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Two killed as balcony collapses

Two men died when balcony railings gave way as they carried a sofa into a home in the capital, Metropolitan Police said tonight.

A cordon remains in place at Cadogan Square in Knightsbridge this evening after two people, believed to be removal men, died while they were carrying furniture into the premises.

One man was pronounced dead at the scene.

A second man was taken to a central London hospital in a critical condition where he later died. Both men are believed to be of Polish origin, Met Police said.

A police spokesman said: "At this early stage it is believed that a number of sofas were being delivered to the address - which was under renovation - prior to the railings on the balcony giving way.

"An investigation is under way to establish the full circumstances of the incident in close partnership with the Health and Safety Executive and the local authority."

At least six others were injured in the incident shortly before 10am. All eight are believed to be removal men.

Forensic officers have spent the day examining the scene, while a cordon was placed at the front of the five-storey terrace.

Greg Hands, Conservative MP for Chelsea and Fulham, said: "Believe balcony broke when the removal men were moving a sofa out and the combined weight might have broken it. Casualties were removal staff. My thoughts are with their families."

Raj Ramanoop, who lives in the square, said he was alerted by a friend in a nearby embassy who initially told him scaffolding had come down.

Mr Ramanoop said: "By the time I got back here, the police had cordoned off the whole street. I heard it was a sofa or furniture. We don't know whether it was coming in or going out because you don't look at these things."

A woman saw two victims lying prone in the road on her way back from the hairdresser, her son said. Vera Skeete said his mother Theresa Roberts was left in shock by what she saw at around 10.30am.

Mr Skeete said: "Mum was walking past and she saw them lying on the floor. They were not even covered up. It gave her a heart attack."

Cadogan Square is full of residential property, with many of the buildings divided into flats. The first-floor balcony is believed to have been connected to property number 37 before the iron railing crashed 30ft to the ground.

A number of long ropes were hanging from the balcony to the ground where plastic sheets were gathered.

A police tent was erected on the pavement and the street, where the average property is worth £3.2 million, has been closed to the public.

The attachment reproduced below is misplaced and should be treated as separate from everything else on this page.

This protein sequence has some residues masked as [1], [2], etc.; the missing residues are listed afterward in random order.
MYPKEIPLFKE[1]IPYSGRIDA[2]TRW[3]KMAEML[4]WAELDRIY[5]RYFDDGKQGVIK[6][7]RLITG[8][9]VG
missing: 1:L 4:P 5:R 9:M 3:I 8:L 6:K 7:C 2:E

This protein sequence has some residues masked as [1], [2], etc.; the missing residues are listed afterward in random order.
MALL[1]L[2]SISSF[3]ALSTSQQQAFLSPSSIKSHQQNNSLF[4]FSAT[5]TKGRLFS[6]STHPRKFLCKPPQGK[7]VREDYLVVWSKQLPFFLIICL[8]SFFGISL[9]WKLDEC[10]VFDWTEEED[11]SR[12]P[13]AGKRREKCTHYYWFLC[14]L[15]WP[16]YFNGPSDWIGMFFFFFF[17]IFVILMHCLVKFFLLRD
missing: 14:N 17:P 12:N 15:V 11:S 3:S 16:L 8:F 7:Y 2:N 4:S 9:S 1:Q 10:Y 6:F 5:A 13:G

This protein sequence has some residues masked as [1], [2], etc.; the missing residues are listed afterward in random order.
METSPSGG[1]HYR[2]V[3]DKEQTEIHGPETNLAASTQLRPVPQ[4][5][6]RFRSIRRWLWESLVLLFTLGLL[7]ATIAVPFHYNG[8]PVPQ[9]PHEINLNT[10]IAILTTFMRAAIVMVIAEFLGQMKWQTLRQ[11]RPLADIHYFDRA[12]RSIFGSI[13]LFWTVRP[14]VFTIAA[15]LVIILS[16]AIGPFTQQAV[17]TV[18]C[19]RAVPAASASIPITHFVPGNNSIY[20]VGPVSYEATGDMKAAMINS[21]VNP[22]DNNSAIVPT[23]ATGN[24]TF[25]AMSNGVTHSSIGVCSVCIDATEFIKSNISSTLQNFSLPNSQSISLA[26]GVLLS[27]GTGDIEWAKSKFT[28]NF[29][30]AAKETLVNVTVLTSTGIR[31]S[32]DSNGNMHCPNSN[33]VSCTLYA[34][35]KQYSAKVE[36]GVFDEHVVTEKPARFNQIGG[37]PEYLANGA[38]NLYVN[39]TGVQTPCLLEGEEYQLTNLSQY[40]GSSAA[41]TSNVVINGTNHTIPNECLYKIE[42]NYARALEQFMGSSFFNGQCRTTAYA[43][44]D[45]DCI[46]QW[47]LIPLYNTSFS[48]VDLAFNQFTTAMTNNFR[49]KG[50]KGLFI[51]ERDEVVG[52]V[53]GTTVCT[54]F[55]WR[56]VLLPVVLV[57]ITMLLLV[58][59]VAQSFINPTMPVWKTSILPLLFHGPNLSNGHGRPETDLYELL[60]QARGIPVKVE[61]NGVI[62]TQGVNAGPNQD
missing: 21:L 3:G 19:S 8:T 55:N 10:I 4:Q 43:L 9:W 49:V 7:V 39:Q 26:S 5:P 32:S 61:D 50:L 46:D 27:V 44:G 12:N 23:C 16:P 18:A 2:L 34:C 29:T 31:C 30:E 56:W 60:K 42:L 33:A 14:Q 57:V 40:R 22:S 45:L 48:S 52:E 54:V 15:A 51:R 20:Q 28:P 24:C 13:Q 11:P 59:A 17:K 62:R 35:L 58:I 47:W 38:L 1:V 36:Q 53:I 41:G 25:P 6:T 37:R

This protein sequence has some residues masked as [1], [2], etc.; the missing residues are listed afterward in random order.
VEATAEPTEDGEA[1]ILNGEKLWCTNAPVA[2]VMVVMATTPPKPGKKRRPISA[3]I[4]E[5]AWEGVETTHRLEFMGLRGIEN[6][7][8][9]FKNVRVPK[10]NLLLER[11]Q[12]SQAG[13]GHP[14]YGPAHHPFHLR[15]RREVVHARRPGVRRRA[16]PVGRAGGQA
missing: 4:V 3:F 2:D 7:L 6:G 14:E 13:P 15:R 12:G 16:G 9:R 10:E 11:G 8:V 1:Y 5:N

A London Ambulance Service spokesman said emergency services were called to Cadogan Square at 9.58am. He said : " We treated eight people. Every effort was made to resuscitate a patient. Sadly, a man died at the scene.

"Six patients were treated for minor injuries but did not go to hospital." A seventh person was taken to St Mary's Hospital to be treated for his injuries.

Richard Scrivener, from London Fire Brigade, said they secured parts of the iron balcony that had broken away in the fall.

"Crews assisted London Ambulance Service to provide first aid to those injured in the fall as well as to a number of onlookers who were suffering from shock."

Neighbour Abel Damoussi said there was lots of building work in the square and said he had seen ropes hanging from the balcony.

He added that he heard an "unusual commotion" in the usually peaceful square. "There was a lot of noise, which we don't usually have that early in the morning," he said. "It was only when I came out of the building and found Cadogan Square cordoned off that I realised something had happened. "

Sinclair Johnston, an engineer who has worked on another property in the square, said decorative railings such as the one which collapsed cannot be depended on to support weight.

Speaking at the scene, he said: "These sort of constructions are always very fragile and the iron railings can rust and the stone can become fragile and break up so you never really know how strong they are.

"It's OK in an ordinary way but if you put any pressure on them, if you lean on them, there's no way of knowing - you can't depend on them.

"It's something that engineers are very aware of. The ironwork is incredibly heavy so if it falls off, it can be a disaster.

"The buildings were built in around 1890 and I should think the railings are original or have been there for a very long time."

The Health and Safety Executive confirmed it was investigating the incident and inspectors were at the scene.

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